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2017 U.S. Nationals & World Trials
- June 27 – July 1, 2017
- Indianapolis, IN
- IU Natatorium (on IUPUI campus)
- World Championship Selection Criteria
- Meet Info
Just as the women’s 100 fly will be missing 2016 Olympic bronze medalist Dana Vollmer, the 200 fly will also be missing last year’s top American in Cammile Adams. Adams has represented the U.S. internationally in this event every year since placing 5th in London, and won a pair of medals over the quad at the 2014 Pan Pacs (gold) and 2015 Worlds (silver). Her absence this year opens up an opportunity for some young up-and-comers to make their first senior national team.
The favorite in this has to be the other American representative last summer in Rio, Hali Flickinger. After posting a personal best in Omaha to make the Olympic team, Flickinger took off nearly a second in the Olympic heats in 2:06.67. She went onto make the final, finishing 7th, and is the fastest American this year at 2:08.77. Given how fast she’s been this year, this pick is all but a slam dunk.
Now the fight for second is a bit more interesting. Last summer Cassidy Bayer was the 3rd fastest American in 2:07.97, and was 3rd in the Trials final, so she’d logically be next in line. However, Kelsi Worrell is one who could easily leapfrog her for that spot.
Worrell is an interesting case in this event. In an interview at the Santa Clara Pro Swim, she mentioned how one of her goals for this summer was to be in more events and more relays (after having just the 100 fly and medley relay prelims in Rio). One would assume that includes the 400 free relay, which she certainly has a shot at being on after making the 100 free final in Omaha. However, the 200 fly and 100 free are back-to-back on day 1 in Indianapolis, which creates a scheduling conflict.
It’s tough to imagine her leaving the 200 fly off her schedule, especially since she’s raced it at four different meets this year and is the 2nd fastest American this season. With the 200 fly being before the 100 free, she could easily give the sprint free event a go in prelims and see if she cracks the A-final. Even without the 400 free relay, the World Championship schedule will likely give her additional swims in the 50 fly and mixed medley relay. And of course there’s always the chance she impresses the coaches enough to give her a prelim relay spot come Budapest.
Her performance in Omaha wasn’t indicative of her 200 fly abilities, as it came shortly after the 100 free semi. Her best came at the 2015 Nationals, where she went 2:08.61, and given that she’s been 2:09.4 or better three times this season, we could see a massive drop. This event being the first event on the first day should heighten our time expectations a little bit for everyone.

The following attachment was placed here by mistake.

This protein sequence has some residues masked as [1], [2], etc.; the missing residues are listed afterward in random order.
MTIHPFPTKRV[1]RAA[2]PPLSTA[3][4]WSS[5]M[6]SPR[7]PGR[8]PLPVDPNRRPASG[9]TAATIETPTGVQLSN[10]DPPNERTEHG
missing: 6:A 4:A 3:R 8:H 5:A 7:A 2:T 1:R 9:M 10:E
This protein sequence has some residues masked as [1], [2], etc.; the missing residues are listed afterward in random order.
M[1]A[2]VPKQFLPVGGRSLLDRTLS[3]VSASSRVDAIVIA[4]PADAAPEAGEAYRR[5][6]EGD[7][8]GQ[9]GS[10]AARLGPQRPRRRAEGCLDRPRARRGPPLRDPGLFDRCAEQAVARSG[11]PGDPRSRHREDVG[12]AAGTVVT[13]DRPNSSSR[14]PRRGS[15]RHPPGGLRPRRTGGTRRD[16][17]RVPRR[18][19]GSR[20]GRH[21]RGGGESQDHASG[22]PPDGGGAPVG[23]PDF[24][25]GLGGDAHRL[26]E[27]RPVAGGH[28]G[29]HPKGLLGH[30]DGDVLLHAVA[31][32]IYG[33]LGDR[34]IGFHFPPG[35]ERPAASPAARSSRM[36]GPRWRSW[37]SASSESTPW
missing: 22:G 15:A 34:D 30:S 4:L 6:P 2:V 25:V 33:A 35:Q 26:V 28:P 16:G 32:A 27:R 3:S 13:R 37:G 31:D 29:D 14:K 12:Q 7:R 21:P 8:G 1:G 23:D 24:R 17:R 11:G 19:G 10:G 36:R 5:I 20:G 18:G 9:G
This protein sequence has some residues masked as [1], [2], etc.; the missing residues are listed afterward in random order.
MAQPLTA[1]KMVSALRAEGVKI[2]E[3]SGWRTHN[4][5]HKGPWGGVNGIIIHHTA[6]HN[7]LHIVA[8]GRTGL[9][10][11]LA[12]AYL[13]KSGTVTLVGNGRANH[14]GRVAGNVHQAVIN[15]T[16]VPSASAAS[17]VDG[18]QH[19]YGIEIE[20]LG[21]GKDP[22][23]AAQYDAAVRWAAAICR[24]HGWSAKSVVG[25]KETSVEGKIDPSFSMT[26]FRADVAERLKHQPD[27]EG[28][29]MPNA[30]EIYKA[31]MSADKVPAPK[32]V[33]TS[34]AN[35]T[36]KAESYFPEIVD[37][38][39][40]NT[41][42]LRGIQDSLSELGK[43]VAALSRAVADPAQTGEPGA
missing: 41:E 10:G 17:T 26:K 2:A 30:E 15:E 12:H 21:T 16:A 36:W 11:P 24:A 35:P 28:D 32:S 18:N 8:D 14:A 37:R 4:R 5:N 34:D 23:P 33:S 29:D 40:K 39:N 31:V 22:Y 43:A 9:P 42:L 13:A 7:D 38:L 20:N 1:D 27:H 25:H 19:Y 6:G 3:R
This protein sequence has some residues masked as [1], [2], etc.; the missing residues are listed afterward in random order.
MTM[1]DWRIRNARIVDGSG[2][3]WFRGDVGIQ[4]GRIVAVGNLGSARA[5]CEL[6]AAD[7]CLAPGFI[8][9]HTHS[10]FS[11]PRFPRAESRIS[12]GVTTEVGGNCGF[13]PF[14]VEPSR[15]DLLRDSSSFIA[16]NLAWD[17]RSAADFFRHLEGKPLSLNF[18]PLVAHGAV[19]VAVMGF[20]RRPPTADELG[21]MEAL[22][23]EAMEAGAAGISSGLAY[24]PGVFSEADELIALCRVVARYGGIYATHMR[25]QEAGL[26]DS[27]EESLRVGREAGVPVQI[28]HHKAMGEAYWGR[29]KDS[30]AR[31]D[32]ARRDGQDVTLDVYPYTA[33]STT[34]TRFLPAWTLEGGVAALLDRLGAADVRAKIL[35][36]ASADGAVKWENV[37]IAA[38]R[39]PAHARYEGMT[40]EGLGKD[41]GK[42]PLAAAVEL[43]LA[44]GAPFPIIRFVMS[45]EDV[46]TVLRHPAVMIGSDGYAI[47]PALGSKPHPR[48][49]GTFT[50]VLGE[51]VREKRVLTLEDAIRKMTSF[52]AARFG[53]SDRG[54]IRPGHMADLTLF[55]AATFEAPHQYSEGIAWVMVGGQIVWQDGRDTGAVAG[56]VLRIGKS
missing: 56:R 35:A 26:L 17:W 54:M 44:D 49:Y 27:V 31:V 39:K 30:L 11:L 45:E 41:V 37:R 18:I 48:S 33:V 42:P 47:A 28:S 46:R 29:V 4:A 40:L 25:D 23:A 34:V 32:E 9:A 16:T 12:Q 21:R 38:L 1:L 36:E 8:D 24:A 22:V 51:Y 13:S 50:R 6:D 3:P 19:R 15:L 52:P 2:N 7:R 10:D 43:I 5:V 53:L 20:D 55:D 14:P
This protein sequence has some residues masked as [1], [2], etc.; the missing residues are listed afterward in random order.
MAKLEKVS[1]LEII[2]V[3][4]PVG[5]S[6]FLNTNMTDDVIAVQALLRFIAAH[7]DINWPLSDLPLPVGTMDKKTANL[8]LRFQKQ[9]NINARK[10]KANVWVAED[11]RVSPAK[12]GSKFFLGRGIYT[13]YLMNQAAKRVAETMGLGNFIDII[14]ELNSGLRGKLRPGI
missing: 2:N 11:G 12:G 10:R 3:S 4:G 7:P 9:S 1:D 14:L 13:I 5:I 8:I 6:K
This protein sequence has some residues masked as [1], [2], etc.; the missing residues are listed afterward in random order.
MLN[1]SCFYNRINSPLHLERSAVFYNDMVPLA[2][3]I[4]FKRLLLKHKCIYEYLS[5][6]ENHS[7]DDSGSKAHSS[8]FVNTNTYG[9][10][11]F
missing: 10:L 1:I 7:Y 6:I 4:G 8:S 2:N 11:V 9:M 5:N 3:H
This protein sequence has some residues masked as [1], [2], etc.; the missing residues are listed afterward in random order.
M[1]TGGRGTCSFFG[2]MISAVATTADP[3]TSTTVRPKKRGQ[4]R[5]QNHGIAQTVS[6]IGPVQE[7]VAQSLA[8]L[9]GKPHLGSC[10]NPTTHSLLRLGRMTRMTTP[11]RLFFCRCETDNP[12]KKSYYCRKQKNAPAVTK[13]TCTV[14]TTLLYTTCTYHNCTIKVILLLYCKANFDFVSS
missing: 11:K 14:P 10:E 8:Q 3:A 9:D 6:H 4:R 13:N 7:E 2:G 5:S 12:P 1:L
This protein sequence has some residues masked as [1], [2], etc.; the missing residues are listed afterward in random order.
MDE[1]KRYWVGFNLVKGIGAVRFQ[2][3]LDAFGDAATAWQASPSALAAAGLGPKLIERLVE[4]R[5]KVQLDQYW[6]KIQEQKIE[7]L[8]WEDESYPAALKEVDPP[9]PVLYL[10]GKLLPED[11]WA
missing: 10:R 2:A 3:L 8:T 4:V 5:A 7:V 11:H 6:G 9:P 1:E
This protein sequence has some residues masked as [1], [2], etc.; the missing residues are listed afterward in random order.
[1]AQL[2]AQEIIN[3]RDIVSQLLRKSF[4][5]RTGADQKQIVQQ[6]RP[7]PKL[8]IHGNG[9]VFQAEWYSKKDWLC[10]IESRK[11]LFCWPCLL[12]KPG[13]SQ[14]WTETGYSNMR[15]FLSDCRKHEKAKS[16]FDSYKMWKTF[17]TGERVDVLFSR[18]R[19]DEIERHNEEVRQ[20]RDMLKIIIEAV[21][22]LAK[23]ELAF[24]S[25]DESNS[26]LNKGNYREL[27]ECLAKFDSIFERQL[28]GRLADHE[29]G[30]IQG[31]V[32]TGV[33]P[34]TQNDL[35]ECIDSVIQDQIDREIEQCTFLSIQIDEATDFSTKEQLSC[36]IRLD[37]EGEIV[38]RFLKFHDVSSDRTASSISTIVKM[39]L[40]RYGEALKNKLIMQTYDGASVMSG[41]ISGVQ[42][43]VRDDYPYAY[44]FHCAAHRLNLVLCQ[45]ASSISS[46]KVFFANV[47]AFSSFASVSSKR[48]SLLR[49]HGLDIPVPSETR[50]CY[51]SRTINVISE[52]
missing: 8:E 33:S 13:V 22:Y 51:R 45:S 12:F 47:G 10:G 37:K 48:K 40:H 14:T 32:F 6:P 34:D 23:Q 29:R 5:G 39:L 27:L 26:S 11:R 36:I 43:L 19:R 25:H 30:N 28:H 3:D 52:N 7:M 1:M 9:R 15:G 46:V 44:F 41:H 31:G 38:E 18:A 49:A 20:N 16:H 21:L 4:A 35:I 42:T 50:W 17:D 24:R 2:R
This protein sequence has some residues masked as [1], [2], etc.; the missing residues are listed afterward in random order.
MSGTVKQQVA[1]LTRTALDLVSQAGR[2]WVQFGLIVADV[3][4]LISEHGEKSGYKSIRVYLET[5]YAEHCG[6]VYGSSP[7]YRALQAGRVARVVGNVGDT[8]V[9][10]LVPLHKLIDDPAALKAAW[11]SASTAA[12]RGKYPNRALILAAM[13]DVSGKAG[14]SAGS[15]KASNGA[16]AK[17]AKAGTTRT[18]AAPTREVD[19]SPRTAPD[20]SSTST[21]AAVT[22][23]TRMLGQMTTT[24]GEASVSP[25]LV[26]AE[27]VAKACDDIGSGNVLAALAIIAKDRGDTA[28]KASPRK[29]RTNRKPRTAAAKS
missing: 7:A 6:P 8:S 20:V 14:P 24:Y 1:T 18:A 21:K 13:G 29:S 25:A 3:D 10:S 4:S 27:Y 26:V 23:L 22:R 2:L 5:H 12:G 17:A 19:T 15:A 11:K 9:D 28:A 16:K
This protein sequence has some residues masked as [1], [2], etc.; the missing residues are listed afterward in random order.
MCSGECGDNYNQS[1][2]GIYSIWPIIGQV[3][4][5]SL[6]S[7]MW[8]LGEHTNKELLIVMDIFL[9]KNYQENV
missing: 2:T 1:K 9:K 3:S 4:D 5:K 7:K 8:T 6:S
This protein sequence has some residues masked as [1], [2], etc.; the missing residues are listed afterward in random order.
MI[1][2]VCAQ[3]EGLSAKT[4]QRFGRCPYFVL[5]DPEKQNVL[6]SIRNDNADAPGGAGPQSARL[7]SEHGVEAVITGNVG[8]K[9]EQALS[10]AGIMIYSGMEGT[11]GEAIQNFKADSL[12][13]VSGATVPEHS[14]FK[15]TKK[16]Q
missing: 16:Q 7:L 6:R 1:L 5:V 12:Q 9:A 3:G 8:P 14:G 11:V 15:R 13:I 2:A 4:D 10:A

Bayer’s season best of 2:10.16 is comparable to her fastest in-season swim last year (2:09.68), so she lines up to be in the 2:07-high 2:08-low range once again.
The 4th fastest American this year is Katie McLaughlin, who actually owns the 2nd fastest PB in the field at 2:06.95. After dealing with injury in 2016, she has performed well so far this year and has already equalled her fastest time from last year (done at Olympic Trials) this year in-season at 2:10.35. She’s in good position to get down into the 2:08 range, but may need to approach her best time to vie for a spot on the team.
Behind those four, there are four others who have been 2:10 this season.
Lauren Case and Maddie Wright are tied for 5th among Americans at 2:10.50, and could easily slip under 2:10 in Indianapolis. Case went 2:10.36 at the Olympic Trials, and having gone sub-2:11 in all three of her long course meets this season, look for a nice drop from her. Wright dropped time in this event for the first time since 2013 at the Speedo Grand Challenge, so it will be interesting to see if she can take off much more.
Hannah Saiz sits 7th among Americans this year, and was one of the few to crack 2:10 last summer with her 2:09.61 at the U.S. Open. Taylor Pike has been hovering around the 2:10-high area for the last two years, and is young enough that we could see a nice drop.
And then there’s Ruby Martin, the teenager from Iowa who surprised everyone last summer with her 4th place finish in the Olympic Trials final. Coming off that 2:09.9 breakthrough, Martin looked solid at the Atlanta Pro Swim in 2:11.1 and looks poised to be back under 2:10 again.
There are a few others right there who could sneak into the A-final: Ella Eastin, Dakota Luther and Remedy Rule have all been 2:11 this year, and will look to make some noise after being non-factors in this event in Omaha. Eastin didn’t even swim the event, while Luther just missed the semis in 17th, and Rule was well off the pace in 53rd.
Update: Upon release of the psych sheets on June 23rd it was revealed Kelsi Worrell was not entering the 200 fly, instead focusing on the 100 free on day 1. This moves Cassidy Bayer into the 2nd spot and Maddie Wright into the top-8 in our predictions.
TOP 8 PICKS:
|PLACE||SWIMMER||BEST TIME SINCE 2015||PREDICTED TIME|
Darkhorse: Coming off her freshman year with Michigan Vanessa Krause has unloaded the three fastest 200 flys of her career, going as low as 2:11.33 in early June. If she hits her taper, a sub-2:10 isn’t out of the question.